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Chapter Fifty One - Thrombolysis

from Treatment

Published online by Cambridge University Press:  13 December 2022

Louis R. Caplan
Beth Israel Deaconess Medical Centre
Aishwarya Aggarwal
John F. Kennedy Medical Center
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Knowledge about thrombosis, the formation of clots, dates back to Virchow, who is discussed in Chapter 13. Perturbation of a vessel leads to release of a thrombokinase that catalyzes the transformation of a precursor protein prothrombin to thrombin. Thrombin, a clot-promoting protein, catalyzes the transformation of fibrinogen (another precursor protein) into fibrin. Fibrin provides the scaffolding that holds clots together. Clots are necessary for survival since they stem bleeding. Equally necessary are chemical reactions that dissolve clots. An “activator” converts plasminogen (another precursor protein) to plasmin, a powerful fibrin-dissolving, clot-dissolving enzyme. Tissue plasminogen activator (tPA) is the molecule in question. It has the special property of acting upon plasminogen only in the presence of fibrin, only where there is a clot. The process of breaking up clots is referred to as thrombolysis. Thrombolytic agents act by breaking up fibrin bridges within thrombi and, in doing so, allow blood to flow. The process is often referred to as fibrinolysis since fibrin is the main target. Fibrinolytic drugs degrade the fibrin network mesh of red erythrocyte-fibrin clots. The formation of thrombi in the body stimulates a natural fibrinolytic mechanism for thrombolysis. Plasmin is formed and its activity is concentrated at the sites of fibrin deposition. The ideal thrombolytic agent would adhere specifically to fibrin in clots and would not affect circulating fibrinogen. Lowering circulating fibrinogen levels excessively could promote bleeding.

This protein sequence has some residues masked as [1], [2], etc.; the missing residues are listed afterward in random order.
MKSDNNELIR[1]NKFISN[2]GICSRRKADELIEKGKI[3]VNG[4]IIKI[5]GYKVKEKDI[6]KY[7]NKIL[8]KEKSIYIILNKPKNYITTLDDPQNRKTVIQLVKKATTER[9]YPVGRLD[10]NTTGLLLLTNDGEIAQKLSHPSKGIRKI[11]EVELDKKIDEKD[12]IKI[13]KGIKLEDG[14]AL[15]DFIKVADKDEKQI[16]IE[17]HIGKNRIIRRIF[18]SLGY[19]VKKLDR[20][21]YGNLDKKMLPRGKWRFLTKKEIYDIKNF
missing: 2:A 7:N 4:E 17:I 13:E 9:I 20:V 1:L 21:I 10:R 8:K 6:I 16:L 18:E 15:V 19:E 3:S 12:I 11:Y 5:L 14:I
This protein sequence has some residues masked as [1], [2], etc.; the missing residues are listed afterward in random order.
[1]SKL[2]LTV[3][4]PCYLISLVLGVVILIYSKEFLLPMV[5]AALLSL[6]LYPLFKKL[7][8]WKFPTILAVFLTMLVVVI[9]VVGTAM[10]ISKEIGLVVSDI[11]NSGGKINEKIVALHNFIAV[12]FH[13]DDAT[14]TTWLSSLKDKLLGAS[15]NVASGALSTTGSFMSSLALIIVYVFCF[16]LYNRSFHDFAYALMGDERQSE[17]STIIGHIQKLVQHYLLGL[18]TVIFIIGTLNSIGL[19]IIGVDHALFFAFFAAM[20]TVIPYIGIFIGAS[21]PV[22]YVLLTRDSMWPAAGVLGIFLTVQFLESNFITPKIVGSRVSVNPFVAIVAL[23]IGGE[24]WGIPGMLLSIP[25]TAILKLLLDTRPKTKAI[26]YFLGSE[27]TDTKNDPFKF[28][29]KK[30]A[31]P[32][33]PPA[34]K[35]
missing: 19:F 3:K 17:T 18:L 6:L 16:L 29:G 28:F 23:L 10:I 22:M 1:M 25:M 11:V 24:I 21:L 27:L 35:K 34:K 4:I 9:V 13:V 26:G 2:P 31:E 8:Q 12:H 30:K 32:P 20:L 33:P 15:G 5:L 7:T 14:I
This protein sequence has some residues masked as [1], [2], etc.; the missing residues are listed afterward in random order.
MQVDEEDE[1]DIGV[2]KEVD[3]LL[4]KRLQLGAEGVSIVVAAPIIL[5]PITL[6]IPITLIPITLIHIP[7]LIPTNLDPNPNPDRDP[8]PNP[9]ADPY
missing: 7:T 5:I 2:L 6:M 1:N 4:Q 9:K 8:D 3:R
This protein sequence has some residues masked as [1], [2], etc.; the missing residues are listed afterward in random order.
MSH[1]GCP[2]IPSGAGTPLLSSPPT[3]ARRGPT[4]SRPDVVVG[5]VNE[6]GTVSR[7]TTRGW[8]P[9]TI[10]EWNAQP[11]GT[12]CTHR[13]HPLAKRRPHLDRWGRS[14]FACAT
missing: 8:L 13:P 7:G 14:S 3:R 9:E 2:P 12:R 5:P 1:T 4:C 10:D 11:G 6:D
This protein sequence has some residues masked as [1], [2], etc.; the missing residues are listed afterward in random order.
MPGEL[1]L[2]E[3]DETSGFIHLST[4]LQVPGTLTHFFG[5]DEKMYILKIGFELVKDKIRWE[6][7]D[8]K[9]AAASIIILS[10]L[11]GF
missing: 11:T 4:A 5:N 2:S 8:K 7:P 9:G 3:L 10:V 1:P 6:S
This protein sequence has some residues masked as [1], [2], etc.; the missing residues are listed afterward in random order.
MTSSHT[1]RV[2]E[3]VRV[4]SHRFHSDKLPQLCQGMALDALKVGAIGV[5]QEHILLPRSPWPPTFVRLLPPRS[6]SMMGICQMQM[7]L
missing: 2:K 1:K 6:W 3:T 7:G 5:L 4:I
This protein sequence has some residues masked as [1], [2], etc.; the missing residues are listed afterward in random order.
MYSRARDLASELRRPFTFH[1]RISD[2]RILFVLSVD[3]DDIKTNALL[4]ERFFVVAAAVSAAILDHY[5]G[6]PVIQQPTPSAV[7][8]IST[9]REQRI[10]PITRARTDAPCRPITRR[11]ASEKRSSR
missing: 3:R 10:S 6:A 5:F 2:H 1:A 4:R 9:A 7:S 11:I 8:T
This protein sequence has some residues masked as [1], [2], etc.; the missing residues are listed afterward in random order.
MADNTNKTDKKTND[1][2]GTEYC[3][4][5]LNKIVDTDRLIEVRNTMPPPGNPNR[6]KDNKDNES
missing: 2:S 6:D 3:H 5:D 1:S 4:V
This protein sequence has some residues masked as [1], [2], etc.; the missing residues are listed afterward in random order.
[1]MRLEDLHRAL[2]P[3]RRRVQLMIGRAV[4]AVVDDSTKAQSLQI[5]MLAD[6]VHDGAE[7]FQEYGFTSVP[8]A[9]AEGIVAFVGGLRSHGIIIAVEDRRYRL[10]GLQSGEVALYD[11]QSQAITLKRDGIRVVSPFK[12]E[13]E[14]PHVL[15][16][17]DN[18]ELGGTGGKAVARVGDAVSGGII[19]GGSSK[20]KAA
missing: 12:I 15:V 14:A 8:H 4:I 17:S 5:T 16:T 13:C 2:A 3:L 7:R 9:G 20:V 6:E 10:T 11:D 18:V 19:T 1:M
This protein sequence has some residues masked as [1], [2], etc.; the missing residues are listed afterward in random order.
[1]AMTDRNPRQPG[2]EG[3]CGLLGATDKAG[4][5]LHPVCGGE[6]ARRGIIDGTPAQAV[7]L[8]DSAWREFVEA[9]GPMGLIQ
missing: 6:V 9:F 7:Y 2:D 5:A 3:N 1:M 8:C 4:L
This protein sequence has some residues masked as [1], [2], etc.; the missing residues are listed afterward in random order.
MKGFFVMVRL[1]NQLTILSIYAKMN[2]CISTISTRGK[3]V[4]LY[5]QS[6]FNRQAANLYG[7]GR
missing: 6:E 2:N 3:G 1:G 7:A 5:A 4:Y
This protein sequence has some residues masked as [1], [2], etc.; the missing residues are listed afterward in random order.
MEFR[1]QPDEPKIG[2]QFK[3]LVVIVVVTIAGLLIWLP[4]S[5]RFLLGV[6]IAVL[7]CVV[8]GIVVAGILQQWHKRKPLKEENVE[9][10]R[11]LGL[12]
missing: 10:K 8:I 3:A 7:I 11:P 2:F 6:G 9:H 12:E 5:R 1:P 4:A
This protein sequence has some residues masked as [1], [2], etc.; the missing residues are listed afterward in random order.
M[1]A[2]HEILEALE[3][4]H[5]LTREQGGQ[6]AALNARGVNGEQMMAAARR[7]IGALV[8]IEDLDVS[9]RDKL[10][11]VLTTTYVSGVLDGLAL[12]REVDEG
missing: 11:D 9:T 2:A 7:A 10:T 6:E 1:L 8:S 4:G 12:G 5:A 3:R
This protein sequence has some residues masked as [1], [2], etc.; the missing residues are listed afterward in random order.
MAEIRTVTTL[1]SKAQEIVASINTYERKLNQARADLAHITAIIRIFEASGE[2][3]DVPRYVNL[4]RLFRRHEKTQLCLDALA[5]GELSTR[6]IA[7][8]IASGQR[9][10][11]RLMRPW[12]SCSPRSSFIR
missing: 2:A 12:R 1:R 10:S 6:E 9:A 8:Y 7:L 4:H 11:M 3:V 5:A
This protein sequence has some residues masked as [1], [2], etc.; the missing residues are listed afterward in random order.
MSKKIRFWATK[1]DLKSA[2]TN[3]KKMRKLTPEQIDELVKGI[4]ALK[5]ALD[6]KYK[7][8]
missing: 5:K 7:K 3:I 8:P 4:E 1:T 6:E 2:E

Stories of Stroke
Key Individuals and the Evolution of Ideas
, pp. 491 - 504
Publisher: Cambridge University Press
Print publication year: 2022

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Notes and References

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